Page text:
P-Funk all-star and cosmic explorer George Clinton tells it like it is…
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George Clinton, ‘Atomic Dog’ (1982)
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Don’t Be Naïve
“If I could start all over but with what I know now… You know people are crooked – you hear that all the time – but you don’t [expect to be ripped off]. I would remember in my head to pay a lot of attention to what I’m doing. Even though I’m doing it, I’m gonna make sure I write it down, keep notes on everything everybody said and promised, so if I get beat, at least I have a good history of it.”
“Hell, that ain’t never been an option. Quitting and retiring and all that shit? No. To me, without humps there’d be no getting over.”
Learn To Evolve
“I wasn’t the best singer when I first started, but you learn. Everybody eventually learns. I wasn’t going along for the ride – I was intending to be Smokey Robinson, Curtis Mayfield, Burt Bacharach, The Beatles, all of that. I love people that wrote songs. I got into that part of it, so I pretty much knew about everybody’s history and styles, so no, I wasn’t gonna stay still. I was growing.”
Keep An Eye On The Horizon
“As rock ‘n’ roll took over from Motown, I saw that coming. I said, ‘Wow, ‘Spoonful’ from Cream? That’s the music my mother used to listen to! So they doing blues now?’ And then they’re doing rock ‘n’ roll. But what they wasn’t doing was funk. They could do fast rock ‘n’ roll or they could do the blues, but that mid-tempo was pretty much left to R&B. So we just turned the volume up on it. Loud as hell, with Marshalls and shit. So now you got a new music that’s been here all the time but never this loud.”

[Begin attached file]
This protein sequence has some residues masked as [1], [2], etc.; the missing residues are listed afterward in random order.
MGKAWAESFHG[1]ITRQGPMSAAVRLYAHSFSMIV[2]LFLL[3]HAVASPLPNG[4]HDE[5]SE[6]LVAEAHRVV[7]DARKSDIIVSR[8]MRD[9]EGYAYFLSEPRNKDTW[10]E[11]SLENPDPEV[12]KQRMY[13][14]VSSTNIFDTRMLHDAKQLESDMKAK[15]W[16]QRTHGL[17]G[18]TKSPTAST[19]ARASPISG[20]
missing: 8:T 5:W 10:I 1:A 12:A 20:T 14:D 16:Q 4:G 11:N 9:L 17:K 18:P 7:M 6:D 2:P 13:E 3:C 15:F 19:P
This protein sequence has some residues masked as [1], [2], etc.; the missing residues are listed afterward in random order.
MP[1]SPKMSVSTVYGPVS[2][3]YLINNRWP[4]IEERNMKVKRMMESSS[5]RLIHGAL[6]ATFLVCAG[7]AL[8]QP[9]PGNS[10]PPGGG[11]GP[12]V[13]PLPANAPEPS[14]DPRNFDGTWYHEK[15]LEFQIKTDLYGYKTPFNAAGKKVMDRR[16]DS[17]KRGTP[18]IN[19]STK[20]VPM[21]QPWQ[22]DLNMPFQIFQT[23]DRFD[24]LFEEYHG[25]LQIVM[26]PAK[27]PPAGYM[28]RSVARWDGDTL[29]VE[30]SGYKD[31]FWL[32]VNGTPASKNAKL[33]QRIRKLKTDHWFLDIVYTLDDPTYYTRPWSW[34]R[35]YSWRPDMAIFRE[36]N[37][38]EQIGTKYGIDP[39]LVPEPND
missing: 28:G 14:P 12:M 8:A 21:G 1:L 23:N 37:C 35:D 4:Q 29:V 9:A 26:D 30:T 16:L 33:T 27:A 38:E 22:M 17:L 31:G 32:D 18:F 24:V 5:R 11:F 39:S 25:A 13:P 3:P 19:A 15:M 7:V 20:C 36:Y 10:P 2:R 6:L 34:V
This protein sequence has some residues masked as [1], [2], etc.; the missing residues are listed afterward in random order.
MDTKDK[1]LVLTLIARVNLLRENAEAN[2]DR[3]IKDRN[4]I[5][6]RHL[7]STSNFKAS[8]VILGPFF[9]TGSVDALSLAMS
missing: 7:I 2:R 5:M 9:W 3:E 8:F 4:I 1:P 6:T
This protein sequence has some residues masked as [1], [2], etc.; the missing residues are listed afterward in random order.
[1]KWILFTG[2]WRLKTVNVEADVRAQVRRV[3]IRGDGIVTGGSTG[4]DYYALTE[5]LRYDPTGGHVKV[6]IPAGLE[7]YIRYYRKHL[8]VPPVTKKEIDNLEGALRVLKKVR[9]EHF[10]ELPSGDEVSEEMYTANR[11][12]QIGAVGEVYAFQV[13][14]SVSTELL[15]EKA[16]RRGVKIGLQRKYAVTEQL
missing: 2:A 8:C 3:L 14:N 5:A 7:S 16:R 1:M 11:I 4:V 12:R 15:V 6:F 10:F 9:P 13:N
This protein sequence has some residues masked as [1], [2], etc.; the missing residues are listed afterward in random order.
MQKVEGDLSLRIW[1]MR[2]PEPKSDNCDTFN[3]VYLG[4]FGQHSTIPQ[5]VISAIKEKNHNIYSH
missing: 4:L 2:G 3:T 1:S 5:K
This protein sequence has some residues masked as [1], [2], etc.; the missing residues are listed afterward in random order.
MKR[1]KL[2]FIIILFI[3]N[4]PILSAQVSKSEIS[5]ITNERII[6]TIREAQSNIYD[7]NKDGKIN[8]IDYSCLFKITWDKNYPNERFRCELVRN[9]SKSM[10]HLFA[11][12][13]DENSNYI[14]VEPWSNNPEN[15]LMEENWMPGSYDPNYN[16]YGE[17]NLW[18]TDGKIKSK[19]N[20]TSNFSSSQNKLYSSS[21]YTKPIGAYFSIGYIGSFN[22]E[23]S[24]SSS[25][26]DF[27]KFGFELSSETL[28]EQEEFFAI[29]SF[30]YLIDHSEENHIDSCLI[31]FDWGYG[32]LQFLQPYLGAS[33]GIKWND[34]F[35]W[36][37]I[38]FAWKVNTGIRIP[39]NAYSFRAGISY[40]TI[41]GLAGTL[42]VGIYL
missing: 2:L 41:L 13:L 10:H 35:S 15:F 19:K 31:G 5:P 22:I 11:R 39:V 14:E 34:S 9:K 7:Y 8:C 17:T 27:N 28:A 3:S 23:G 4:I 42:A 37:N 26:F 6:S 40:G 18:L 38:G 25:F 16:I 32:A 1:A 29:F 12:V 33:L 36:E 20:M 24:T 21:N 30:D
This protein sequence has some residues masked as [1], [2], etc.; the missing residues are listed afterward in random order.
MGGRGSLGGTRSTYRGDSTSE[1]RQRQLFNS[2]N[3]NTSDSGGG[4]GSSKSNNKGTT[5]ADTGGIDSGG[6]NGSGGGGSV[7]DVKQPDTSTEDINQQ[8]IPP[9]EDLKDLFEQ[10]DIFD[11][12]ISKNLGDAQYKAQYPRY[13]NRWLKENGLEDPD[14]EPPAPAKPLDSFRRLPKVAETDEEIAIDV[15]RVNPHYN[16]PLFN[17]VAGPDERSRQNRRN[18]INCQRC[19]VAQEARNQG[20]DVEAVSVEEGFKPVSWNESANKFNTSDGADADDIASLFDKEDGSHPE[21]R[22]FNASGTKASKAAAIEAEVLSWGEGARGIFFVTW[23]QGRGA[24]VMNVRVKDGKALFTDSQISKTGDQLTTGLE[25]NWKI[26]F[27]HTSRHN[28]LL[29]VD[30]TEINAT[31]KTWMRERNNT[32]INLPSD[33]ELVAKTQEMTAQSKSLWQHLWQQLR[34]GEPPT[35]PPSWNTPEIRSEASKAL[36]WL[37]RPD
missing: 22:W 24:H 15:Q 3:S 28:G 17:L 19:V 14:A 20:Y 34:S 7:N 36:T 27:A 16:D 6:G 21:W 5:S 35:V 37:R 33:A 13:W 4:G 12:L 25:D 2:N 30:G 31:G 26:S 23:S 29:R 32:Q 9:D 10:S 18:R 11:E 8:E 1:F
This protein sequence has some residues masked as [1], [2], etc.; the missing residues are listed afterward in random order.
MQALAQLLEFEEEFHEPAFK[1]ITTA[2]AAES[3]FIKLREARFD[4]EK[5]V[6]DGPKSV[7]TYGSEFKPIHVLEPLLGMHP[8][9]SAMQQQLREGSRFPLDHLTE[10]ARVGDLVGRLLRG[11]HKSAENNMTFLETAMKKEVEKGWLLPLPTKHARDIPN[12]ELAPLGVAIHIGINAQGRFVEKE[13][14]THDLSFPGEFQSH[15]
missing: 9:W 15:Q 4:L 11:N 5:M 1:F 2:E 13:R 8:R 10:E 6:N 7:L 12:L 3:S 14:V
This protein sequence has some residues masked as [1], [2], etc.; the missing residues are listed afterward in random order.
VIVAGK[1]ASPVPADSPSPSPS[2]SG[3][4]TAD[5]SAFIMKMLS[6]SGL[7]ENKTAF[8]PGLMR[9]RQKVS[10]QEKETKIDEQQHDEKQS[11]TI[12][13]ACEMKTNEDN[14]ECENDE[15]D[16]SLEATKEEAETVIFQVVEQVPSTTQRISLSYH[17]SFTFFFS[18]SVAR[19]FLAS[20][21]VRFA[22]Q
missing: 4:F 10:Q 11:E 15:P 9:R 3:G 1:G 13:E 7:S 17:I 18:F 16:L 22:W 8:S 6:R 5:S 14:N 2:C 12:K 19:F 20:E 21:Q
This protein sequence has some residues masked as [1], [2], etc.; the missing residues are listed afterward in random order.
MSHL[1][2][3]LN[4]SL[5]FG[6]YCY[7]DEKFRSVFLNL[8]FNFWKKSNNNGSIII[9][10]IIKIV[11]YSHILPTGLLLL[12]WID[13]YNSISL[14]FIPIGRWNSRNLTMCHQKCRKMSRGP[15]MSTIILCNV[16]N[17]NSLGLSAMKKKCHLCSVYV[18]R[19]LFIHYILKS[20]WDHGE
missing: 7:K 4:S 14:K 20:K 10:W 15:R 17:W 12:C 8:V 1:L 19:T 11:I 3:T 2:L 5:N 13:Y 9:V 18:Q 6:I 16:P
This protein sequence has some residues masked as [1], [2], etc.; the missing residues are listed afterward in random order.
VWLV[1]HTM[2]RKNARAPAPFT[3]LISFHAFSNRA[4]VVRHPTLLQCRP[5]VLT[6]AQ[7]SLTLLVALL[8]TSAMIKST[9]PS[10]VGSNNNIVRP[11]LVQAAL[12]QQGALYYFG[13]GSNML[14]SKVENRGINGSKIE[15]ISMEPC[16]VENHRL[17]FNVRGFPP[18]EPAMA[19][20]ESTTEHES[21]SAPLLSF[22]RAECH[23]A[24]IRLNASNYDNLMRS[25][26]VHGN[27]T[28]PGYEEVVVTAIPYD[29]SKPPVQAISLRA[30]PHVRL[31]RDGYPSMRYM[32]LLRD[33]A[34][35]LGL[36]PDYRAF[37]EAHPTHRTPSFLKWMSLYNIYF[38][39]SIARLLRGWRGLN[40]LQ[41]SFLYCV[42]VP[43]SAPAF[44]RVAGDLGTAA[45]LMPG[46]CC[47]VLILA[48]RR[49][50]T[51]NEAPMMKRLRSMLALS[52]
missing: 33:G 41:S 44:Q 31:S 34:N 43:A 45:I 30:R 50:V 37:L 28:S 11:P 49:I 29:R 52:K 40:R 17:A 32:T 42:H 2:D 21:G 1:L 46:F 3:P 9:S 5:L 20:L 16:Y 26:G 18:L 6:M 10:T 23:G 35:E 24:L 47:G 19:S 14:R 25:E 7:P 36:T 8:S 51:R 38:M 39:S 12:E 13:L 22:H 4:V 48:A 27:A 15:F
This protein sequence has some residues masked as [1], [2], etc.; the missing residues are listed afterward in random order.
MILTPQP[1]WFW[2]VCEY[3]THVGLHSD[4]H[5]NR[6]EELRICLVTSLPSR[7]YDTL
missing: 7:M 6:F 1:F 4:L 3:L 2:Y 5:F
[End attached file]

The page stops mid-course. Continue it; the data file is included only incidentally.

Bide Your Time
“The Temptations, the mainframe bubblegum version of it, they got it from us! I gave [their producer] Norman Whitfield Sly [Stone’s] album, and so between us and Sly, that was the whole Temptations ‘Cloud Nine’ and everything. They used to come to us and tell me, ‘George, you know Norman cut that [a groove like yours] last night. We just want to tell you.’ I didn’t care. I was onto something and I knew sooner or later it would be my turn.”
Stand Out From The Crowd
“With us it was like 10 Jimi Hendrixs up there. You got 10 n*ggers up there, louder than a mother*cker. That’s scary! And with diapers on. And psychedelic [music] was only for a few people to get into that underground clique – even the white pop groups couldn’t get into that. As soon as you got hit records you couldn’t be that. We were the underground-est of the underground groups back in the beginning of Funkadelic. We didn’t want to get out of that. We did ‘Free Your Ass And Your Mind Will Follow’. We went further. See, we came from Motown, which did records neat, clean and polished. We had to actually go in there and say, ‘We gonna f*ck this up.’ Turned the volume up, and the engineer is going crazy. There’s people that like that essence of that raw[ness] – we just went in there and jammed. That was basically just my instincts – knowing that we were already late coming into psychedelic. In ’69, we was already late, so we had to catch up. ‘Let’s do it better than they done it before. Let’s do it louder, crazier, more fuzz, feedback…’”
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As told to Simon Harper
Related: more Rock And Rules features.
Related: read our longer interview with George, looking into his legal battles, here.
George’s autobiography is published in April, while a reality TV show, The Clintons, is due soon.